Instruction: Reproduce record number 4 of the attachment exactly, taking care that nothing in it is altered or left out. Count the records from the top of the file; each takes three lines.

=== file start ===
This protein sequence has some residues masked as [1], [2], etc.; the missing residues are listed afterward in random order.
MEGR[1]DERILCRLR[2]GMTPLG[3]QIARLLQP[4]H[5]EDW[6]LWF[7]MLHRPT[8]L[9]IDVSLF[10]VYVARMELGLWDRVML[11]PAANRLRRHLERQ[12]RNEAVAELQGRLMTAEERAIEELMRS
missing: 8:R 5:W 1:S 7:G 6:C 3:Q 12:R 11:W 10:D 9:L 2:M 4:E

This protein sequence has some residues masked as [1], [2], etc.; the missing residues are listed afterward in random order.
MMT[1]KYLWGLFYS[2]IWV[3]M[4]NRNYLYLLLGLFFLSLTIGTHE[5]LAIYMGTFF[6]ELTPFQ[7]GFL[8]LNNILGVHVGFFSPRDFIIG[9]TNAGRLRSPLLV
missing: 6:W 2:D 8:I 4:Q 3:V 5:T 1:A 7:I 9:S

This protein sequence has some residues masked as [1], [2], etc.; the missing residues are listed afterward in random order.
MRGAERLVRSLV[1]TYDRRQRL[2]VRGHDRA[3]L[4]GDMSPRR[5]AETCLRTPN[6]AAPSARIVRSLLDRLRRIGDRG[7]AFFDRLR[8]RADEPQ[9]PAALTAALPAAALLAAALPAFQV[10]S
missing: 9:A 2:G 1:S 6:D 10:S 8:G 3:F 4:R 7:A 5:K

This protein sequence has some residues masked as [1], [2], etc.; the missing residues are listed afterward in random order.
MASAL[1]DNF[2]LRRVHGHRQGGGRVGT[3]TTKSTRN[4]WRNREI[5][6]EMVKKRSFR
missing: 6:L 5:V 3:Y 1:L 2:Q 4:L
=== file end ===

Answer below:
This protein sequence has some residues masked as [1], [2], etc.; the missing residues are listed afterward in random order.
MASAL[1]DNF[2]LRRVHGHRQGGGRVGT[3]TTKSTRN[4]WRNREI[5][6]EMVKKRSFR
missing: 6:L 5:V 3:Y 1:L 2:Q 4:L